British Columbia

Final RCMP witness testifies as Meng Wanzhou extradition hearing looks toward 2021

After more than a month of testimony, the last of the RCMP and Canada Border Services Agency employees involved in the events surrounding Meng Wanzhou’s arrest took the stand Monday to give evidence related to the Huawei executive’s extradition hearing.

IT specialist says email search shows RCMP officer didn't send anything to FBI after crucial date

Huawei chief financial officer Meng Wanzhou is seen outside B.C. Supreme Court last Friday. She has been listening to the testimony of the officers involved in her arrest. (Darryl Dyck/The Canadian Press)

After more than a month of testimony, the last of the RCMP and Canada Border Services Agency employees involved in the events surrounding Meng Wanzhou's arrest took the stand Monday to give evidence related to the Huawei executive's extradition hearing.

RCMP information technologist Jayson Allen said he was asked to search through emails of a retired staff sergeant who has been accused by the defence of sharing technical information from Meng's electronic devices with American authorities.

But Allen said the records showed former Staff Sgt. Ben Chang did not send any emails to the U.S. Federal Bureau of Investigation on or after Dec. 4, 2018 — the day a colleague opened and photographed the details of Meng's laptop, tablet and phones at the request of the FBI.

Chang, who now lives in Macau, has said in an affidavit that he did not send the information to the FBI's legal attache. He is refusing to testify and has hired his own lawyer.

The last witness

Allen's testimony wraps up nearly five weeks of evidence related to the actions of the various agencies involved in Meng's arrest at Vancouver's airport on Dec. 1, 2018.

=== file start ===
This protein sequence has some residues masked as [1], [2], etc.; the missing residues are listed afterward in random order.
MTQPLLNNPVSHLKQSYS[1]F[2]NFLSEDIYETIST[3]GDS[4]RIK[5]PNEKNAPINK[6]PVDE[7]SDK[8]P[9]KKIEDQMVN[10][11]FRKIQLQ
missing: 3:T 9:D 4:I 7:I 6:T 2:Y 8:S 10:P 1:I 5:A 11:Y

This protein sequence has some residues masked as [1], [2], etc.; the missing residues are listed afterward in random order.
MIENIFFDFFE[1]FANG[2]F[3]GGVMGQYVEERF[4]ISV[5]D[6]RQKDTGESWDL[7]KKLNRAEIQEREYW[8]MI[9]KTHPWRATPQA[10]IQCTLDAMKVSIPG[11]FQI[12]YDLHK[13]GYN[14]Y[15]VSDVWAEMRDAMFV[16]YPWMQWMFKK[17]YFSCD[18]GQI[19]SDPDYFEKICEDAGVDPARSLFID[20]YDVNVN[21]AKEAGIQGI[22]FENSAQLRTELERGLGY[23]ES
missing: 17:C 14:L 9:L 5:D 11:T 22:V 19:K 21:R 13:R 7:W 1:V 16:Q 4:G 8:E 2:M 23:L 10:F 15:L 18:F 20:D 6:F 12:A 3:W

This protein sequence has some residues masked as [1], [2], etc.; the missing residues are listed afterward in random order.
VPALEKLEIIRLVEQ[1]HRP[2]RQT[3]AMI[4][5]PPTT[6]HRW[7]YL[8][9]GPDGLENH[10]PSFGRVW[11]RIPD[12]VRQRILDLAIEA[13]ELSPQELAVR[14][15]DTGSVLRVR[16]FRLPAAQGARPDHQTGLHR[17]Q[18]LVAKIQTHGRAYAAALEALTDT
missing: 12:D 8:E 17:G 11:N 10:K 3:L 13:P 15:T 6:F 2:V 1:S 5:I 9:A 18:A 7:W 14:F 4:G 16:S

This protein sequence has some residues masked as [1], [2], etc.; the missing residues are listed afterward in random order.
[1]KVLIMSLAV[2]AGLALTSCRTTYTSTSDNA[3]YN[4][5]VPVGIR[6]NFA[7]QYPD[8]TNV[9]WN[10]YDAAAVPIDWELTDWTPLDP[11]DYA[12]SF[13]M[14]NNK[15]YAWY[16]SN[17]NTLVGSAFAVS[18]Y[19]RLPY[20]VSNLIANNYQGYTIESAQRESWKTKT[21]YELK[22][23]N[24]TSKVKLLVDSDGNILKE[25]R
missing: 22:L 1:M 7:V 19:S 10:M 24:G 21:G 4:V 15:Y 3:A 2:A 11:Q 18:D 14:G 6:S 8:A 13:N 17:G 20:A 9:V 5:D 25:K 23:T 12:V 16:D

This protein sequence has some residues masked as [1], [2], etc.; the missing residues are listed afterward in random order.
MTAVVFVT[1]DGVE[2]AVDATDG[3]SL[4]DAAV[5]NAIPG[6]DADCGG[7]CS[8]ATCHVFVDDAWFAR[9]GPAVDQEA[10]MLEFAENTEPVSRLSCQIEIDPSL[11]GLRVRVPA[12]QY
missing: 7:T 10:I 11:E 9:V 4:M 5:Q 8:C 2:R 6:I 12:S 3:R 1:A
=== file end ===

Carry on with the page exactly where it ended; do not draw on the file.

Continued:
U.S. authorities want to extradite Meng to New York to face charges of fraud and conspiracy for allegedly lying to an HSBC executive about Huawei's control of a subsidiary accused of violating U.S. economic sanctions against Iran.

The RCMP took pictures and recorded technical information from Meng Wanzhou's laptop along with her phones and other electronic devices. Her lawyers claim the details were sent to the FBI. (B.C. Supreme Court)

Prosecutors claim HSBC was placed at risk of loss and prosecution by relying on Meng's assurances to continue clearing financial transactions for the Chinese telecommunications giant.

The extradition hearing itself is scheduled to take place next spring. The witness testimony will be used as evidence to bolster defence claims that the case should be brought to a halt because of alleged violations of Meng's rights.

The 48-year-old's lawyers claim the FBI directed the RCMP and CBSA to coordinate their efforts so that Meng was subjected to an immigration exam without a lawyer before her arrest. 

A CBSA officer has admitted to handing Meng's phone passcodes to the RCMP in violation of information sharing protocols. 

And the defence has seized on a note recorded by another RCMP officer, indicating that a colleague told her Chang had sent Meng's technical information to the FBI.

Blind copies not recorded?

Allen said his records only turned up one email from Chang's account to the domain — sent the day after Meng was arrested.